In addition to its regulations, the IRS has issued Revenue Procedure 2005-11, which sets forth certain “safe harbor” tests that, if met, will deem the student employee to be exempt from FICA tax. Meaning, if the student employee qualifies under these safe harbor rules, the person will be treated as exempt from FICA tax without the necessity of looking to the “facts and circumstances” test. The IRS recognizes that it may be possible for an individual to not meet the Revenue Procedure 2005-11 safe harbor tests and still qualify for the student FICA exemption by looking at the facts and circumstances surrounding the student’s employment. Revenue Procedure 2005-11 is applicable with respect to services performed on or after April 1, 2005, and supersedes the earlier safe harbor tests set forth in Revenue Procedure 98-16. As a general rule, the policy of the university will be to make student FICA determinations based on Revenue Procedure 2005-11 safe harbor guidelines; that is, those student employees who meet these guidelines will be treated as exempt from FICA tax, while those student employees who do not will be subject to FICA tax on their wages.
Criteria for Student FICA Tax Exemption per IRS Safe Harbor
- General Standards: Under safe harbor rules, a wage payment made by the university to an individual who (a) is at least a half-time undergraduate student or at least a half-time graduate or professional student, (b) is not a full time employee, (c) is not a professional employee, and (d) is not a career employee eligible to receive certain employment benefits or participate in certain employment benefit plans (e.g. vacation, sick leave, 403(b), reduced tuition) will qualify for the student FICA exemption.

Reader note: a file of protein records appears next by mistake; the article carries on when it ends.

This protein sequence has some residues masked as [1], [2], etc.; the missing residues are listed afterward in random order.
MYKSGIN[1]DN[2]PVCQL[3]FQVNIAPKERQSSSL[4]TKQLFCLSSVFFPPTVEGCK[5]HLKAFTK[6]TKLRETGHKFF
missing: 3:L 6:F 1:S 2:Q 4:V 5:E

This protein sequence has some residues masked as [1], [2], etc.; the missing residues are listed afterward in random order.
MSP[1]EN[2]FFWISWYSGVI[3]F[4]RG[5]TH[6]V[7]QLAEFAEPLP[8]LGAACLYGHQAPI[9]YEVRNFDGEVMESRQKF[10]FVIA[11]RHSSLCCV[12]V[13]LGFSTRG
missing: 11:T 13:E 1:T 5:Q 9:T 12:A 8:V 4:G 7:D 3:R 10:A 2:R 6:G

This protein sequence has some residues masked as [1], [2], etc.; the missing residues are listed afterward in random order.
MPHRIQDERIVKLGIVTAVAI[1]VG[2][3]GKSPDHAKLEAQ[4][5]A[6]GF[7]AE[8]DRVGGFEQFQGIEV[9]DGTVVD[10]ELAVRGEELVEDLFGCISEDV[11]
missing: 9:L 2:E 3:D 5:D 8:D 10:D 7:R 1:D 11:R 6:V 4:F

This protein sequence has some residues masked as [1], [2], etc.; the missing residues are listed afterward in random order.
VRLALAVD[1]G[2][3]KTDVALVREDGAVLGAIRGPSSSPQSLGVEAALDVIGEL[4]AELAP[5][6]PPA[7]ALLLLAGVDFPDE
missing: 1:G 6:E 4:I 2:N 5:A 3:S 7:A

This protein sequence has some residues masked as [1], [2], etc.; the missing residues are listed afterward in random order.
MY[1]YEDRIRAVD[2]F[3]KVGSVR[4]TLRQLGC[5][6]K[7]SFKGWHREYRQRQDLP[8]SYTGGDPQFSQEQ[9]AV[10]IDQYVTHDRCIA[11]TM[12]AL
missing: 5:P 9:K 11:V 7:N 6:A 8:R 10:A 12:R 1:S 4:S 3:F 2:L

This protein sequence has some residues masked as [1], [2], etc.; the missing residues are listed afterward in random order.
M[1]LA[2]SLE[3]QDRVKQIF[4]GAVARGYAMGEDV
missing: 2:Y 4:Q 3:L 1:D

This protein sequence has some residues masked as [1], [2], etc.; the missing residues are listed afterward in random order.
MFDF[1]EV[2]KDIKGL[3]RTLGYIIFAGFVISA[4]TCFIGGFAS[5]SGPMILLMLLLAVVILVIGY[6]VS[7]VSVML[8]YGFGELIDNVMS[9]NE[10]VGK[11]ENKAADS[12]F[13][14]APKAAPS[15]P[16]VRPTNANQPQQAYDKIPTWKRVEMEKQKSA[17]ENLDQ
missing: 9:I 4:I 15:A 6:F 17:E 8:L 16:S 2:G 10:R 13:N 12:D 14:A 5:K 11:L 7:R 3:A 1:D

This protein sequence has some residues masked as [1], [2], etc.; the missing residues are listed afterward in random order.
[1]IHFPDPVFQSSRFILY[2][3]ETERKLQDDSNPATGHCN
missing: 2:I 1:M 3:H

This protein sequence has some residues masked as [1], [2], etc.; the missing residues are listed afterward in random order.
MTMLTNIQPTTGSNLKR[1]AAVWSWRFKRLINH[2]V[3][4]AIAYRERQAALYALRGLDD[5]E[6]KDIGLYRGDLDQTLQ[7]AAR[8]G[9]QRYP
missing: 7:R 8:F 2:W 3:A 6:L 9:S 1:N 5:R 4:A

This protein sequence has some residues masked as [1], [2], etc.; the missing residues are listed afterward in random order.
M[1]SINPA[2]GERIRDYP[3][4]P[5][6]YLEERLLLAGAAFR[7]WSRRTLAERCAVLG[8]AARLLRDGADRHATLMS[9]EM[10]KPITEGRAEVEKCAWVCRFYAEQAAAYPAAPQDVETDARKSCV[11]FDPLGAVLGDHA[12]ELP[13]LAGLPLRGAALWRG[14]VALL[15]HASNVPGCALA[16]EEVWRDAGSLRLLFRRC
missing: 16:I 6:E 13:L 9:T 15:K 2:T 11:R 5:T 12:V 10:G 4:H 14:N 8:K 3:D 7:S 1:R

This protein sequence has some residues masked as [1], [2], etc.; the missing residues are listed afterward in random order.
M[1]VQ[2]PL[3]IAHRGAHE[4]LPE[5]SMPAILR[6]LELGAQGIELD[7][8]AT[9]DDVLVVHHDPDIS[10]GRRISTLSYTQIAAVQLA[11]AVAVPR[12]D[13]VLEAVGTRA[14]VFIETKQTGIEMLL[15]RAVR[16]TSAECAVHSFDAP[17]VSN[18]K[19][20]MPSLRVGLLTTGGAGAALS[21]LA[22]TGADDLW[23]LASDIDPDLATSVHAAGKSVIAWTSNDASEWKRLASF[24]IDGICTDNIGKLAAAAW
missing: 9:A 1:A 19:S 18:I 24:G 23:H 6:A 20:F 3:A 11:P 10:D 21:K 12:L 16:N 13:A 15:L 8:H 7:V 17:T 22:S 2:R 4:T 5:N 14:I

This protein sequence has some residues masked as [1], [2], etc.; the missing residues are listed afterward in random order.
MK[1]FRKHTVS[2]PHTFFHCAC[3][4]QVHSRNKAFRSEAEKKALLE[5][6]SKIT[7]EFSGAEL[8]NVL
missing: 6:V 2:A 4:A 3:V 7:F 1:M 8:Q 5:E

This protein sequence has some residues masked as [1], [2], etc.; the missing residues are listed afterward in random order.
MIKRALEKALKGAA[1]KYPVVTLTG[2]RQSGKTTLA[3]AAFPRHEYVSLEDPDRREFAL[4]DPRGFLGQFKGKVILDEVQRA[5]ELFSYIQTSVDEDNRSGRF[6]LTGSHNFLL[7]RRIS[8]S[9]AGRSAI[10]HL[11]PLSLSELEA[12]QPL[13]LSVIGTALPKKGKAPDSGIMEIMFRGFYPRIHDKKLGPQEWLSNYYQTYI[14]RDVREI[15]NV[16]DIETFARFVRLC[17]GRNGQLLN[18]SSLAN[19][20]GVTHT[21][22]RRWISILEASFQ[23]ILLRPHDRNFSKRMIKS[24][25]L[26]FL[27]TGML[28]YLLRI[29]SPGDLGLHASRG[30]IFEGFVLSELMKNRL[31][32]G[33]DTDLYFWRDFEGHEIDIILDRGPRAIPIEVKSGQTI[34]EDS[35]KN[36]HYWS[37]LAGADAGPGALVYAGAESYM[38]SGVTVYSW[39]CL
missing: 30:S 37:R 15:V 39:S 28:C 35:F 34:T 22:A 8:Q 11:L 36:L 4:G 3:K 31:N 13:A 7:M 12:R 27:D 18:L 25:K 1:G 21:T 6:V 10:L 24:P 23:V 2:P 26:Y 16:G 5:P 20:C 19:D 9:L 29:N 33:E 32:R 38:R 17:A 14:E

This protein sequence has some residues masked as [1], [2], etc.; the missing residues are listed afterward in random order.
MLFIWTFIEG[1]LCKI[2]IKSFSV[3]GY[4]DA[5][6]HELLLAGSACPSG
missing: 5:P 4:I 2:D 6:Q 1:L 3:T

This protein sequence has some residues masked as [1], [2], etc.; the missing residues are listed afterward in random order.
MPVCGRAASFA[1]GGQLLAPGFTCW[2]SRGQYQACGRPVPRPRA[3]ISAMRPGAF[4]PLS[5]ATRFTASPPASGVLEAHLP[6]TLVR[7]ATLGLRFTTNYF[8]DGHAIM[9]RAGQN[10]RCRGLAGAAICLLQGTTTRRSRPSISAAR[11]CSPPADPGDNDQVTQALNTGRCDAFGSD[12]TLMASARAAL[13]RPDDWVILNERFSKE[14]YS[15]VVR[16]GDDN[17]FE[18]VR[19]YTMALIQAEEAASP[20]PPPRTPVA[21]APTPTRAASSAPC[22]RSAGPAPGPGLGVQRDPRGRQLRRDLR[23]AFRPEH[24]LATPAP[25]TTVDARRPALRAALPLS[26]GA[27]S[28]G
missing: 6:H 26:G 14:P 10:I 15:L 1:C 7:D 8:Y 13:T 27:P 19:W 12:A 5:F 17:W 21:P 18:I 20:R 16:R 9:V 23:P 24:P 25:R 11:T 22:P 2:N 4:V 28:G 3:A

- Graduating Students: A student who is less than half-time will still meet the safe harbor guidelines if the student is graduating. That is, an individual who is in the last semester or term of a course of study and is enrolled for the number of credit hours needed to complete the degree requirements will still be regarded as at least a half-time student, even if the student is enrolled in less than half the number of credit hours required of full-time students.
- School Breaks: An individual working for the university during the summer or during other school breaks of more than 5 weeks, but who does not have the status of a student during this period, as defined in this policy, is not eligible for the student FICA exemption on wages paid during the period. The student FICA tax exemption does apply to school breaks of 5 weeks or less (for example, winter and spring breaks) provided the individual is a continuing student. That is, in order to be eligible for the FICA tax exemption during school breaks of 5 weeks or less, the individual must qualify for the FICA tax exemption on the last day of the semester or term preceding the break and be eligible to enroll for classes in the first semester or term following the break.
- Other Employee Groups: The safe harbor guidelines are not available for those employees who are postdoctoral students, postdoctoral fellows, medical residents, or medical interns because the services performed by these employees cannot be assumed to be incidental to and for the purpose of pursuing a course of study. Thus, payments to clinical and other fellows, medical residents, and postdoctoral research associates are not eligible for the student FICA exemption.